Omental pregnancy: Case report and review of literature

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Ectopic pregnancy, the implantation of a fertilized ovum outside theendometrial cavity, occurs in 1.5%-2% of pregnancies. It is one of the major causes (about 6%) of maternal death during the first trimester of pregnancy. The remaining 5% implant in the ovary, peritoneal cavity, within the cervix, and the omental pregnancy is the least common form of abdominal pregnancies. A review of the literature on Medline for the period 1958-2012 reported only 16 cases of omental pregnancy. Here we report a case of primary omental pregnancy in a nulliparous woman. A 24 year-old woman gravid 1, para 0, with lower abdominal pain. Her last menstrual period occurred 8 weeks before the visit. The physical examination revealed abdominal tenderness in the lower quadrants, she was not bleeding. Transvaginal ultrasound showed: a free anechoic/hypoechoic area of 30 x 57 mm in the pouch of Douglas and the endometrium was homogeneus with a thickness of 12 mm and no evidence of gestational sac in the uterine cavity. Laboratory data revealed a normal cell blood count and beta hcg levels of 8047 IU/L. Because of continuing abdominal pain and a diagnosis of ectopic pregnancy a diagnostic laparoscopy was performed, which showed hemoperitoneum. Further inspection of abdominal cavity revealed a bloody lesion that was tenaciously adherent to the omentum, using non traumatic laparoscopic forceps and bipolar scissors we carefully removed a friable mass of about 30 mm from the omental attachments. Histological examination showed the presence of blood clot material mixed with trophoblastic tissue. Ultrasound evaluation and andhCG assessment are important to determine the extrauterine location of the ectopic pregnancy but the early diagnosis of abdominal pregnancy requires also a laparoscopic evaluation and, as our case has highlighted, thorough abdominal exploration especially in the absence of adnexal findings when ectopic pregnancy is highly suspected. Early diagnosis of omental pregnancy is difficult but essential to reduce the high mortality risk for the mother.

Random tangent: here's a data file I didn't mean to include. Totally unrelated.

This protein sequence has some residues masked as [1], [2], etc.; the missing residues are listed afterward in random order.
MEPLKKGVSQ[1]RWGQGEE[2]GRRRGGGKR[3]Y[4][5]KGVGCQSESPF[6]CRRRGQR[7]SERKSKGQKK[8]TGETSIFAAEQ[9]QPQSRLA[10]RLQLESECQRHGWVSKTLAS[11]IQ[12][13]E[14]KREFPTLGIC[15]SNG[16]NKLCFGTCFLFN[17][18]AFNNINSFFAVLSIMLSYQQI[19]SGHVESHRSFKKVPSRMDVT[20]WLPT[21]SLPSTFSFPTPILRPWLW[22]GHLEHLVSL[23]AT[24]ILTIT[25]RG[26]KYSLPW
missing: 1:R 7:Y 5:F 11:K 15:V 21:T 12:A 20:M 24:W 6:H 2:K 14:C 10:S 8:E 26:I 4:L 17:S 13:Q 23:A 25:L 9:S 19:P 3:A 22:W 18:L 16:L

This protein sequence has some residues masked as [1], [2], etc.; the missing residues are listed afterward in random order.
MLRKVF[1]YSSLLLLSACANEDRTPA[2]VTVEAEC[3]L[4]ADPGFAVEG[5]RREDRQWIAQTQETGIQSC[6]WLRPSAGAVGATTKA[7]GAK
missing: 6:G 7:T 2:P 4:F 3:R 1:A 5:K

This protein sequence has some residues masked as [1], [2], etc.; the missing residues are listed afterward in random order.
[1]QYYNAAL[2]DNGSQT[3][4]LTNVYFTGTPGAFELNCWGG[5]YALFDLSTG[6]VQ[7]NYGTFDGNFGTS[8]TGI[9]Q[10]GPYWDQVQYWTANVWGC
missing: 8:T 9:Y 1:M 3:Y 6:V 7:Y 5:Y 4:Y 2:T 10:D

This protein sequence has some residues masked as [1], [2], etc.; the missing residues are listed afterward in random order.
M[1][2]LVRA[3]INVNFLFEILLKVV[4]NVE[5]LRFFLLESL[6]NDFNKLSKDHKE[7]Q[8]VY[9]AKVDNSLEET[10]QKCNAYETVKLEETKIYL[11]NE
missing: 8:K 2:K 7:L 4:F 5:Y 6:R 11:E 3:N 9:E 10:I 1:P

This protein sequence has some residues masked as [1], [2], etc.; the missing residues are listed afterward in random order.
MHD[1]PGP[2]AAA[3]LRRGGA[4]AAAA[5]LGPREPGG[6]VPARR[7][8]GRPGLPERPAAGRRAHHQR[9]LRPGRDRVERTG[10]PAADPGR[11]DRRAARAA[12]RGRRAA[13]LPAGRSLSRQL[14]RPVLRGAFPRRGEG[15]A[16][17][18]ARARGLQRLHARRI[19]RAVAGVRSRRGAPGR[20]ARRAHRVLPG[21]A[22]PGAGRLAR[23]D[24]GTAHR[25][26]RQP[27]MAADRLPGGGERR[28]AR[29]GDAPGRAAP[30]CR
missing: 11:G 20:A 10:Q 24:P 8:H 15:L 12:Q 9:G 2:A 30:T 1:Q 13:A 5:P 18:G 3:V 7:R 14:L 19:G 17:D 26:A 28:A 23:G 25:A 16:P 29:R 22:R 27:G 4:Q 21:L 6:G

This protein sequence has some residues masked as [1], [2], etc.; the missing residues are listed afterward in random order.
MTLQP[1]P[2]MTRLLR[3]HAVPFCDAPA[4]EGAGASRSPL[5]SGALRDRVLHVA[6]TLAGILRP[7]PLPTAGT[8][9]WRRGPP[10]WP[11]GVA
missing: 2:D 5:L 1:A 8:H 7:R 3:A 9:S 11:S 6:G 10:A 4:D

Maiorana, A., Incandela, D., Giambanco, L., Alio, W., & Alio, L. (2014). Omental pregnancy: Case report and review of literature. Pan African Medical Journal, 19, 244.

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